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Laura Ingraham Snarls At Black Guest: 'What’s Your Urban Agenda, Handouts?'

Laura Ingraham repeatedly took racial swipes at African American A. Scott Bolden for challenging her contention that Donald Trump has been terrific for black people. But when Bolden called Trump a racist, she really came unglued.

Ingraham opened her show with advice to Trump on how to boost his popularity. (Trump is currently the least popular occupier of the Oval Office in the history of polling.) Oddly, she never got to discussing the imminent passage of Trump's tax cut bill.

INGRAHAM: You’ve accomplished so much this year [but] more voters can and will be on your side with maybe just a few tweaks, a few modest changes. Perhaps the time has come to put aside a few of the Twitter battles. I like the tweets but not all of them. And now it’s time to humanize the agenda you’ve been fighting for.

She cited former Presidents Obama and Clinton as “masterful emoters” but “often no action.” After offering a few thoughts as to how First Fox Fan Trump could do both, Ingraham invited a panel to further the discussion.

I credit Ingraham for putting together a four-person panel with two real liberals. But the path to you-know-where is paved with good intentions. It wasn’t long before Ingraham reached the limit of her tolerance for Trump criticism and went off the rails.

It started with guest A. Scott Bolden’s refusal to agree that Trump deserves more credit from African Americans.

BOLDEN: He [Trump] doesn’t have a message for them. He’s offensive to them. He’s done nothing for them. He talked about an urban agenda? What urban agenda?

INGRAHAM: What’s your urban agenda? Handouts?

BOLDEN: No, it’s not handouts.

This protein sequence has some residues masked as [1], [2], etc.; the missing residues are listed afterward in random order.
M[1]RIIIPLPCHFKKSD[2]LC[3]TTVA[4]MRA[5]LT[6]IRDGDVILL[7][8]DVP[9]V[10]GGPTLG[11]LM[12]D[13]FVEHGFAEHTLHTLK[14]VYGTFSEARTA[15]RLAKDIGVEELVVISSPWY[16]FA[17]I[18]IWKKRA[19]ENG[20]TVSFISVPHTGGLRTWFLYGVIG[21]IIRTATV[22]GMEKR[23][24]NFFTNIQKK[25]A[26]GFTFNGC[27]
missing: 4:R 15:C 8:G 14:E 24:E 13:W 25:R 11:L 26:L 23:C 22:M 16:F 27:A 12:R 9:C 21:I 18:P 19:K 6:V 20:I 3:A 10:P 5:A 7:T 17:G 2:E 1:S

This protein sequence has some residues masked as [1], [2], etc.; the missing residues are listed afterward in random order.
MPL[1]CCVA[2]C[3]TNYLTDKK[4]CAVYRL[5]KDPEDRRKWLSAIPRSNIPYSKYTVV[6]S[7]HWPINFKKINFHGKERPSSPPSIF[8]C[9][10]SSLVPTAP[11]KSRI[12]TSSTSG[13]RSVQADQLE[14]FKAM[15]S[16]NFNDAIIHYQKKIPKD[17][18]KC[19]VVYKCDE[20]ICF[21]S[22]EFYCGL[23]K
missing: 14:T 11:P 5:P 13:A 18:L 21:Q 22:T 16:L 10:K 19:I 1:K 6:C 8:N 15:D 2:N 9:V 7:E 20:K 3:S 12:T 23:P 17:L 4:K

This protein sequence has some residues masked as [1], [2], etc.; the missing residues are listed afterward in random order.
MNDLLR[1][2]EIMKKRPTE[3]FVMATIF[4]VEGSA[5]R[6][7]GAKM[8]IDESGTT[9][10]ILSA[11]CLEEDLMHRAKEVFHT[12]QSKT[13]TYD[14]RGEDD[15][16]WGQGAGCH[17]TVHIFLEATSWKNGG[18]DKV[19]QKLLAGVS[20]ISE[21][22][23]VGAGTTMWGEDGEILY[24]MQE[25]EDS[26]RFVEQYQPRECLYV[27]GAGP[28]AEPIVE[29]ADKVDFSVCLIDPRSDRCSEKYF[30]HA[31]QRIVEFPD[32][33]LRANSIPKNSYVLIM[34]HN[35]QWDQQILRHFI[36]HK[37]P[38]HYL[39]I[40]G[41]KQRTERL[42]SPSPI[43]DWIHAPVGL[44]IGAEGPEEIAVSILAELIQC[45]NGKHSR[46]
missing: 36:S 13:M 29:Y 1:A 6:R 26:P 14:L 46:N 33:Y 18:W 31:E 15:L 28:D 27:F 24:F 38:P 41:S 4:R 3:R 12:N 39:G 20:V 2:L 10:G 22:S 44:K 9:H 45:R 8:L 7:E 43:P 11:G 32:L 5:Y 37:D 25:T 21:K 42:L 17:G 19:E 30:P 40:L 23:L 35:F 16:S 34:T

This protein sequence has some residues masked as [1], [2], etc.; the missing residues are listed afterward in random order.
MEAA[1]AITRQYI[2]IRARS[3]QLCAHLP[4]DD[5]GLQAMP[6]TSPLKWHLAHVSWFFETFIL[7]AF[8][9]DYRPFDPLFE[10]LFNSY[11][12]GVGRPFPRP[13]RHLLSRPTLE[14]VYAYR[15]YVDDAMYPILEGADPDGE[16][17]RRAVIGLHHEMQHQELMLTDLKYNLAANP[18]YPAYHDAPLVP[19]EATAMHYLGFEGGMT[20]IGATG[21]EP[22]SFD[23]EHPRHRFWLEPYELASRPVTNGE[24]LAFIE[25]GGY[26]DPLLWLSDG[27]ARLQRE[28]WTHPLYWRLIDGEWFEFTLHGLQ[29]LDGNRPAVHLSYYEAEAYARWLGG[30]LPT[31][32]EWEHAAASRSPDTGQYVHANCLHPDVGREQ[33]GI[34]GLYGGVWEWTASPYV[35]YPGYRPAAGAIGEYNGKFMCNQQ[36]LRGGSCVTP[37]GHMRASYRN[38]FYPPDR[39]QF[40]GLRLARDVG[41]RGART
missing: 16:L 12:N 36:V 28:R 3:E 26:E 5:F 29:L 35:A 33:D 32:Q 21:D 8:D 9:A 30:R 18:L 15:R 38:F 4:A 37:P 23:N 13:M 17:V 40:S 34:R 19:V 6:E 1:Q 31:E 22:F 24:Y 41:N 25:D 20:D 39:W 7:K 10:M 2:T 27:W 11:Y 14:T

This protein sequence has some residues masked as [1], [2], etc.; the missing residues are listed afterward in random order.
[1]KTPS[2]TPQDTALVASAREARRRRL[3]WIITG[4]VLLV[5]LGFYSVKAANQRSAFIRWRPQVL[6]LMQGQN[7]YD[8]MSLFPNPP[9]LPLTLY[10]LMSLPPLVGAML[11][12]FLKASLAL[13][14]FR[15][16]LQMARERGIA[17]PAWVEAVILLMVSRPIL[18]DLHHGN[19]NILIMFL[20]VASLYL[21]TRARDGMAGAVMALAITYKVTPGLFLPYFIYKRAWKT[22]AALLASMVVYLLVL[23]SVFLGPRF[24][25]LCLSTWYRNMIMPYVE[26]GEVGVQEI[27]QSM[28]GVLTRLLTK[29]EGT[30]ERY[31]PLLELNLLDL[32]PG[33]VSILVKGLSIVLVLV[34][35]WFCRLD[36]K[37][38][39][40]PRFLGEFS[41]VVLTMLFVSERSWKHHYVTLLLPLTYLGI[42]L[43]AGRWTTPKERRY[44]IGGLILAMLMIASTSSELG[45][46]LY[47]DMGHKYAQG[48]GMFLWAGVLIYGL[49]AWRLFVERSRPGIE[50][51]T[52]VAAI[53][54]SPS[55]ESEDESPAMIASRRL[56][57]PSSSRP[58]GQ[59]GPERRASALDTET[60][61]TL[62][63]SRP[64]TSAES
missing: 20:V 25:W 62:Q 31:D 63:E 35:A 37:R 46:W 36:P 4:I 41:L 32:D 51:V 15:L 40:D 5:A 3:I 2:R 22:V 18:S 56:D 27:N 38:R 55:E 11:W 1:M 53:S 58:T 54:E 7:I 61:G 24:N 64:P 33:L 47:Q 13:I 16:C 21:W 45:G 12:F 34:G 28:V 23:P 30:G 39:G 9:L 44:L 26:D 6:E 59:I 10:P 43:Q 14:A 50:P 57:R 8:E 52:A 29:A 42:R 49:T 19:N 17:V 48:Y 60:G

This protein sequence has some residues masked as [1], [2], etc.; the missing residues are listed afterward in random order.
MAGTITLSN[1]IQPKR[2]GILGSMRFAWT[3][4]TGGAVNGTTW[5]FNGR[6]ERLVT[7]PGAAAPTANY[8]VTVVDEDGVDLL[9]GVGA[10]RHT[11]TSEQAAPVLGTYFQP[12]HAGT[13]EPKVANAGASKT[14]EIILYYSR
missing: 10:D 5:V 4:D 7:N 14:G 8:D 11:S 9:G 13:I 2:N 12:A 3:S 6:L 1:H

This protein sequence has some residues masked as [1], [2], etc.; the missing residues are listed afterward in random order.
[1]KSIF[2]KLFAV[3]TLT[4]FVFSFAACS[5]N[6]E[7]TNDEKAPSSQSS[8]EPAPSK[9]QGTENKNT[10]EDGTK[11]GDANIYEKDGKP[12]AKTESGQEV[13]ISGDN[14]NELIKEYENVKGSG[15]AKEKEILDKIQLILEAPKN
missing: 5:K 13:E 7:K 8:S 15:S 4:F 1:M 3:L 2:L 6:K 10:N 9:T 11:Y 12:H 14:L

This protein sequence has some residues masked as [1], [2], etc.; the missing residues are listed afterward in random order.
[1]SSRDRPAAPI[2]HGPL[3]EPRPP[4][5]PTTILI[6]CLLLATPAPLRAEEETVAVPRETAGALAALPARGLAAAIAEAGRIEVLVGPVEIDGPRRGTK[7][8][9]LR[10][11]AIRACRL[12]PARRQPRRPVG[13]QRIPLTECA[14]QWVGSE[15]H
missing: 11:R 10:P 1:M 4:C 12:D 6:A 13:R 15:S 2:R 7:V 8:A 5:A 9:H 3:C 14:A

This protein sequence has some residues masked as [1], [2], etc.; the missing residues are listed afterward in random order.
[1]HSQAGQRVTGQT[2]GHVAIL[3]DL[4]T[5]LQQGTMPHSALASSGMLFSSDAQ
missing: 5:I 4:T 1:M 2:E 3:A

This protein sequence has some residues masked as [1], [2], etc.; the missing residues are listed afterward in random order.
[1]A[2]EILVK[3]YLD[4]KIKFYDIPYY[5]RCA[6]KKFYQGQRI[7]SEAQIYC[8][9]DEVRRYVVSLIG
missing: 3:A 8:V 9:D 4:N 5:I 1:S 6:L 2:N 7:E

INGRAHAM: Then what is it, an economy that creates jobs?

BOLDEN: I want full employment, job training –

INGRAHAM: Well, that’s what we’re getting. Do you want more illegal immigrants in the community? … Do you want MS-13 in your community?

BOLDEN: No, I don’t, and I don’t want gangs in my community and I don’t want white racists in my community, either.


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INGRAHAM: So Donald Trump’s a racist? You back on that?

INGRAHAM: Oh, absolutely.

INGRAHAM: That’s it! We just won the argument.

I lost count of all the insulting and/or condescending things Ingraham said or implied in that brief exchange. But basically, she was suggesting that Bolden was either too stupid, too much of a race hustler or too much of a moocher – or all three – to acknowledge how appreciative he should be to Trump.

Bolden cited Trump's infamous claim that there had been “very fine people” among the white nationalists and Ku Klux Klan demonstrating in Charlottesville and some “bad” people among the anti-racist protesters.

“White nationalists and Ku Klux Klan are good people and bad people,” Bolden paraphrased.

Ingraham called that “so sad for this country” (as Bolden interrupted to say, “I just told the truth”). She insisted, “Donald Trump in one year has done more for the African American standard of living than any president in my lifetime! … Right now, the response to that is, Donald Trump has to be a racist.”

Ingraham was lucky that Bolden didn’t cite any of the other many, many instances of Trump racism: His bogus birtherism, his Twitter attacks on African Americans, and his bigoted attack on Gold Star parents, Khizr and Ghazala Khan being some of the most memorable.

As Paul Waldman pointed out,Trump sometimes characterizes his black targets as “ungrateful.” “In case you haven’t been following along, ‘ungrateful’ is the new ‘uppity,’” Waldman noted.

Ingraham continued by saying that things have “gotten better” in the black community for “entrepreneurs, for mothers who want to send their schools [sic] to other than failing public schools.” She added snidely, “If school choice and economic opportunity are not emancipators in the inner city, I don’t know what is.”

In other words, like Trump, Ingraham was suggesting that Bolden was just not grateful enough to Dear Leader Trump.

Originally published at Newshounds.us

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